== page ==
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Qatar criticizes new coalition plans for 'settlement expansion', 'Judaising' Jerusalem

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Qatar’s Foreign Ministry on Friday criticized the new Israeli government, just one day after being sworn in, over its plans to expand settlements in the West Bank and alleged “attempts to Judaize” Jerusalem.

The core tenets of Israel’s 37th government include a pledge to act in accordance with the belief that “the Jewish people have an exclusive and inalienable right to all parts of the Land of Israel”, including the West Bank, for which it will work to “promote and to develop”. The principles also state that Prime Minister Benjamin Netanyahu’s government “will work to strengthen the status of Jerusalem”.

In Netanyahu’s deal with Religious Zionism, the prime minister pledged to move forward with annexing West Bank land, saying he would “lead the formulation and implementation of policy within the framework of which sovereignty will apply to Judea and Samaria,” the term Biblical for the West Bank.

That said, the clause’s framing allows the Prime Minister to choose the timing for implementing such a policy and to take into account Israel’s “national and international interests”.

Netanyahu’s coalition partners also signed agreements with Likud that included a commitment to maintain the status quo on Jerusalem’s Temple Mount by preventing Jewish prayer at the hot spot known to Muslims as Haram al-Sharif. However, National Security Minister Itamar Ben Gvir has vowed to continue visiting the Temple Mount as a cabinet member and has criticized what he called “racism” at the compound that bans Jewish prayer there.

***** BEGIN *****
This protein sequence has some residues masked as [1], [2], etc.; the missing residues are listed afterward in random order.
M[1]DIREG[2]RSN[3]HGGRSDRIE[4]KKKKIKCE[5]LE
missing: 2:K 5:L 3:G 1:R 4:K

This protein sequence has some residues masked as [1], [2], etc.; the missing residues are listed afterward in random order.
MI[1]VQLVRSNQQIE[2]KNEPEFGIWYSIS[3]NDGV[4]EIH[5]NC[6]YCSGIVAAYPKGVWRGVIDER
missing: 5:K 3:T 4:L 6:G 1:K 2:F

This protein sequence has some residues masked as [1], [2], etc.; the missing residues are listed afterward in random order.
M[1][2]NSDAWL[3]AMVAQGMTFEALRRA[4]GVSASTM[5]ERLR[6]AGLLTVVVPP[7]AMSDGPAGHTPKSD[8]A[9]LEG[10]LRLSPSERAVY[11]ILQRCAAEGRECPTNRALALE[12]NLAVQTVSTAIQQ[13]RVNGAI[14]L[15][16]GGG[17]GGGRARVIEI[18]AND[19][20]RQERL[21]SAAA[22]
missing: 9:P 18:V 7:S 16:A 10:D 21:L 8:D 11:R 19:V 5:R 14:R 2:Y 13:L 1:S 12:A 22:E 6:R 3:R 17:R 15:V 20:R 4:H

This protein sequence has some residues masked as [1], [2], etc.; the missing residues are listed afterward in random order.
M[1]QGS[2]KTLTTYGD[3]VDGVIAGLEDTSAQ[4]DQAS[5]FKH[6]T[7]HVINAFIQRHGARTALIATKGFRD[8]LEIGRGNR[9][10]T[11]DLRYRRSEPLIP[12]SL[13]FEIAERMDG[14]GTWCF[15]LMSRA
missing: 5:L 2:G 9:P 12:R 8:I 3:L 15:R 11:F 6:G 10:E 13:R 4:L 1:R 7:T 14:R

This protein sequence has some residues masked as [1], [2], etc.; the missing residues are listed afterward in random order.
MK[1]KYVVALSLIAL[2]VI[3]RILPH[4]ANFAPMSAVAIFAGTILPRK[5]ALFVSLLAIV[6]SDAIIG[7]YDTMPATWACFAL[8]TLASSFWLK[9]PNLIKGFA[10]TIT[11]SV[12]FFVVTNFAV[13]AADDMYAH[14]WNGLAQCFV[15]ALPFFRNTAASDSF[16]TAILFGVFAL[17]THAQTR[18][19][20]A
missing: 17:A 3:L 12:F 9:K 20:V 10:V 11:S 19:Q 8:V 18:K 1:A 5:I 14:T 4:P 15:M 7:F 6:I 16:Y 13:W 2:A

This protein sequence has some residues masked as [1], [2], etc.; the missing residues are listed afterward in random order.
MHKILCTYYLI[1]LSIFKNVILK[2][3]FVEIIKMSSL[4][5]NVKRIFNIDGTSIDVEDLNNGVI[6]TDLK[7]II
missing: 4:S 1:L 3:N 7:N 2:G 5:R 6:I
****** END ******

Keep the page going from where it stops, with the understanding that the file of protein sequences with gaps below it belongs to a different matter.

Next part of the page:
In its Friday statement, Qatar “expresses[d] its strong condemnation and denunciation of the Israeli government’s plans for settlement expansion, its continued attempts to Judaize Al Quds and the Al Aqsa mosque, considering them a serious violation of the UN Charter, principles of international law, related UN resolutions and a flagrant attack on the right of the Palestinian people to be brothers”.

The statement said such measures undermine efforts to reach a two-state solution and called on the international community “to assume its responsibility in ensuring that Israel discontinues its policy of settlements in the occupied Palestinian territories.”

Although they have no official ties, Jerusalem engages with Doha to facilitate the distribution of Qatari aid to the Gaza Strip.

Qatar hosted an Israeli trade office during the 1990s that was closed during the Second Intifada.

Due to the lack of diplomatic relations, a special agreement between FIFA, Israel and Qatar was struck before the World Cup to allow Israeli diplomats to arrive and assist Israelis traveling to the tournament.

Thousands of Israelis traveled to the country for the World Cup, many describing the reception from Qataris as cold. Expressions of solidarity with the Palestinians abounded both in the stands and on the field – with fans and the Moroccan national team flying the Palestinian flag despite FIFA bans on such political displays.

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